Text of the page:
Dzurinda’s blues do not mean he’s done with politics

As the emergent coalition sheds people associated with the former prime minister, the current premier’s political future becomes clearer.

Mikuláš DzurindaMikuláš Dzurinda (Source: SITA)

Welcome to your weekly commentary and overview of news from Slovakia. The Blue Coalition was Dzurinda’s project, but now it’s ditched him and extended a hand to Heger. Attacks on journalists are in the spotlight, the health minister quits, and a court decides that spying for Russia needn’t cost you jail time.

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The political comeback of former prime minister Mikuláš Dzurinda has turned out to be shorter than anyone expected – himself included. But despite the latest reversal, Dzurinda is still mulling another try.

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The turmoil in the Blue Coalition, as the Spolu (Together) party was recently renamed at Dzurinda’s behest, provided the main news in Slovak politics last week, despite the fact that it continues to be a marginal force, according to opinion polls – in which, so far, it has recorded only 1-2 percent voter support.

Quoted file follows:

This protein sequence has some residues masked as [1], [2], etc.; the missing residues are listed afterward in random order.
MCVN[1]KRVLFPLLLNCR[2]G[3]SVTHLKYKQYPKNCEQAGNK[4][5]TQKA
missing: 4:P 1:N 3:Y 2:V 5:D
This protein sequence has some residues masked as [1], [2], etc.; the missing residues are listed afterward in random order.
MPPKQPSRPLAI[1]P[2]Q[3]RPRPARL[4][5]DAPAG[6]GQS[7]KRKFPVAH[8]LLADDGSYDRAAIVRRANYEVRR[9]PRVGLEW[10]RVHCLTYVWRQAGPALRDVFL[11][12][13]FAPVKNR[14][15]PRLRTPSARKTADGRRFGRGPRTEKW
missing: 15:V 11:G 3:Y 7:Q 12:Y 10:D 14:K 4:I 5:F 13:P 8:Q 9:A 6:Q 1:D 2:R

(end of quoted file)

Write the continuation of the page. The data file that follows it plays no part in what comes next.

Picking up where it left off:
By the time you read this, it should be all but certain that there will be no more attempts to bring forward Slovakia’s election general to earlier than the end of September. Due to legal deadlines, the election cannot now be announced any earlier than the start of July, and there is an overwhelming consensus that elections should not be held during the summer holidays.

Slovak citizens, therefore, will still have to wait almost seven months before they can take to the polling booths. Even so, some politicians are hard at work campaigning, while others have yet to reveal who will be running with whom, nor whom they might pair up with in light of the latest popularity contest. This might all sound rather like high-school gossip, but it is the level to which Slovak politics has been reduced for the moment.

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